Wynne v. Cook et al
ORDER dismissing this case without prejudice. The Court certifies, pursuant to 28 U.S.C. § 1915(a)(3), that an in forma pauperis appeal would not be taken in good faith. Signed by Judge Kristine G. Baker on 12/3/2013. (jak)
IN THE UNITED STATES DISTRICT COURT
EASTERN DISTRICT OF ARKANSAS
Case No. 3:13-cv-00208-KGB/JTR
DALE COOK, Sheriff,
Mississippi County, et al.
Billy Wynne is a convicted prisoner in the Mississippi County Detention Facility. On
September 16, 2013, he filed this pro se 42 U.S.C. § 1983 action alleging that defendants
violated his constitutional rights (Dkt. Nos. 2, 8).
Specifically, Mr. Wynne alleges that
defendants wrongfully terminated his work release assignment because a false positive caused
him to fail a drug test on August 27, 2013. Thereafter, defendants allegedly failed to respond
properly to Mr. Wynne's grievances about the drug test.
The Prison Litigation Reform Act requires federal courts to screen prisoner complaints
seeking relief against a governmental entity, officer, or employee. 28 U.S.C. § 1915A(a). The
Court must dismiss a complaint or a portion thereof if the prisoner has raised claims that: (a) are
legally frivolous or malicious; (b) fail to state a claim upon which relief may be granted; or (c)
seek monetary relief from a defendant who is immune from such relief. Id. § 1915A(b). When
making this determination, the Court must accept the truth of the factual allegations contained in
the complaint. Ashcroft v. Iqbal, 556 U.S. 662, 678 (2009); Reynolds v. Dormire, 636 F.3d 976,
979 (8th Cir. 2011).
A § 1983 claim must be based on a violation of a federal constitutional or statutory right.
42 U.S.C. § 1983; Henley v. Brown, 686 F.3d 634, 640 (8th Cir. 2012). Prisoners do not have a
federally protected right to a particular work assignment. Persechini v. Callaway, 651 F.3d 802,
807 (8th Cir. 2011) (“[T]here is no protected liberty interest . . . in remaining in a work release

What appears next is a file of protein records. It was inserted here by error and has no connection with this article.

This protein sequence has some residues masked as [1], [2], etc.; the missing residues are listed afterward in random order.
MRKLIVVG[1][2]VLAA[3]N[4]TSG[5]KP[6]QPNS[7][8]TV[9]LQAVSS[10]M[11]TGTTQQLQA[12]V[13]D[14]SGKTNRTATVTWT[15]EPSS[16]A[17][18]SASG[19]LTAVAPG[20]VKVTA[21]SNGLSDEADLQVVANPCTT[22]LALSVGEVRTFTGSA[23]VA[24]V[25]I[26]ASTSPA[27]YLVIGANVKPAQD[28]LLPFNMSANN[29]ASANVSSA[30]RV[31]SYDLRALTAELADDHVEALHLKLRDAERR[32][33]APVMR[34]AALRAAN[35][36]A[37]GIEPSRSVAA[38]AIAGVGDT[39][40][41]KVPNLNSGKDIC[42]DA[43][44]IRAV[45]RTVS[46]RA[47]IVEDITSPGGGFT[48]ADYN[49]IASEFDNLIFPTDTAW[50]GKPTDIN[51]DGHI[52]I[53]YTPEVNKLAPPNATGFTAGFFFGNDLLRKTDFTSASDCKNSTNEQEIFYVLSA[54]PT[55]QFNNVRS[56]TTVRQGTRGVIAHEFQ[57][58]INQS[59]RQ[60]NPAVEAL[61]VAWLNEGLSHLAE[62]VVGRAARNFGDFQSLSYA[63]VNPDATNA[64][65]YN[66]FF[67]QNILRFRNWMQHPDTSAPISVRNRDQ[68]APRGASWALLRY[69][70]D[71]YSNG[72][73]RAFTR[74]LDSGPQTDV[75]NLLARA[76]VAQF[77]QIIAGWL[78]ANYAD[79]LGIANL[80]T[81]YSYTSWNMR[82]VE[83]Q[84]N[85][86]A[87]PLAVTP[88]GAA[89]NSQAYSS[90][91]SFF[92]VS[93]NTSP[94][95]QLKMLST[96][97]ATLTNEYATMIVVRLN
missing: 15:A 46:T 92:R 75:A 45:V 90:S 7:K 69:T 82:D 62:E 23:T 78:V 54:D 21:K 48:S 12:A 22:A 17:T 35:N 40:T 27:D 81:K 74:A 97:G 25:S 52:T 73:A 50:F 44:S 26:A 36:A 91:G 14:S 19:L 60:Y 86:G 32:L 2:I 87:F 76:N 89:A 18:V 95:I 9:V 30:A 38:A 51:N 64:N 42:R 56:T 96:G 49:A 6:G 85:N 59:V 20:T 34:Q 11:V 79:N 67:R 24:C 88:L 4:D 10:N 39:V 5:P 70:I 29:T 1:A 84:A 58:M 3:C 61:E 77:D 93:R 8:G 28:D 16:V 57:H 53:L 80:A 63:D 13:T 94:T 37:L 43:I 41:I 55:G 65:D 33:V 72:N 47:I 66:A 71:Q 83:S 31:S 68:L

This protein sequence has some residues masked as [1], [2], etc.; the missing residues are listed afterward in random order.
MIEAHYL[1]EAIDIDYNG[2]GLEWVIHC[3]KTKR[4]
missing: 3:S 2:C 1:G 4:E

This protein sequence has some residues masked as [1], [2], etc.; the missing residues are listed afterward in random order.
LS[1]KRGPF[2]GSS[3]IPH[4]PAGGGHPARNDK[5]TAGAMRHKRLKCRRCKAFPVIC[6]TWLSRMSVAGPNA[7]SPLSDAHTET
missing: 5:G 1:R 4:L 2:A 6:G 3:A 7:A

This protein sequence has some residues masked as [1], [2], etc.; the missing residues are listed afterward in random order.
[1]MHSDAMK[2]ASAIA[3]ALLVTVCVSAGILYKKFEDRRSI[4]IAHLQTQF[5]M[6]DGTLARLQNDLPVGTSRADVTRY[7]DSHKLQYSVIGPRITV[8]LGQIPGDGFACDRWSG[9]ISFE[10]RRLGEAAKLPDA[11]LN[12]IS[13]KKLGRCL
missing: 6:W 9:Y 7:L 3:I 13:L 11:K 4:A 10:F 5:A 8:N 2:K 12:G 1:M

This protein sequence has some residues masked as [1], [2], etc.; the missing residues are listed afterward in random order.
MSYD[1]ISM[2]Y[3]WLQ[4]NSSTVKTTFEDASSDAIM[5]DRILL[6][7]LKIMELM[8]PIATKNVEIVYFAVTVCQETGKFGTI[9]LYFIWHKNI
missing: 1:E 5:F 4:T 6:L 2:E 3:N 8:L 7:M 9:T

program.”); Lomholt v. Holder, 287 F.3d 683, 684 (8th Cir. 2002) (“[Inmate] had no
constitutional right to a particular prison job.”). Similarly, inmates do not have a federally
protected right to require prison officials to grant or even process their grievances. Lomholt, 287
F.3d at 684 (“[D]enial of [inmate’s] grievances did not state a substantive constitutional claim.”);
Buckley v. Barlow, 997 F.2d 494, 495 (8th Cir. 1993) (“[Prison officials’] failure to process any
of [inmate’s] grievances, without more, is not actionable under section 1983.”). Thus, Mr.
Wynne has failed to state a viable § 1983 claim regarding the termination of his work release
assignment and the handling of his grievances.
Mr. Wynne also contends that defendants Nurse Bell, Lieutenant Whitfield, Captain
Hicks, and Sheriff Cook “discriminated” against him (Dkt. No. 2, at 4). Despite being ordered to
do so (Dkt. No. 4), Mr. Wynne has not provided any facts to support that conclusory allegation.
See Iqbal, 556 U.S. at 678 (holding that “labels and conclusions” and “naked assertions devoid
of further factual enhancement” are insufficient to plead a § 1983 claim and, instead, a prisoner
must set forth “sufficient factual matter, accepted as true, to state a claim for relief that is
plausible on its face” (internal quotation marks omitted)); Patel v. U.S. Bureau of Prisons, 515
F.3d 807, 815 (8th Cir. 2008) (explaining that, to state a valid equal protection claim, a
prisoner must allege facts suggesting that he was "treated differently from similarly-situated
inmates and that the different treatment is based upon either a suspect classification or a
Finally, Mr. Wynne claims, as he did in his motion for a temporary restraining order, that
defendants have retaliated against him for filing this lawsuit by denying him medical care for
fluid around his tail bone and then losing or throwing away his related grievances (Dkt. Nos. 5,
8). As previously explained in the Proposed Findings and Recommended Partial Disposition
(Dkt. No. 6), claims that arose after Mr. Wynne filed this lawsuit must be raised in a new and
separately filed § 1983 action, after he has exhausted or attempted to exhaust his administrative
remedies about that claim in the Mississippi County Detention Facility.
See 42 U.S.C. §
1997e(a); Johnson v. Jones, 340 F.3d 624, 627 (8th Cir. 2003); Graves v. Norris, 218 F.3d 884,
885 (8th Cir. 2000). Further, “the district court must look to the time of filing, not the time the
district court is rendering its decision, to determine if exhaustion has occurred. If exhaustion was
not completed at the time of filing, dismissal is mandatory.” Johnson, 340 F.3d at 627. Thus,
even if Mr. Wynne has attempted to exhaust his administrative remedies through ignored
grievances regarding his lack of medical care, he must still file a new and separate lawsuit
because he had not attempted to exhaust his administrative remedies when this action was filed.
Accordingly, this case is dismissed without prejudice. The Court certifies, pursuant to 28
U.S.C. § 1915(a)(3), that an in forma pauperis appeal would not be taken in good faith.
SO ORDERED this 3rd day of December, 2013.
KRISTINE G. BAKER
UNITED STATES DISTRICT JUDGE
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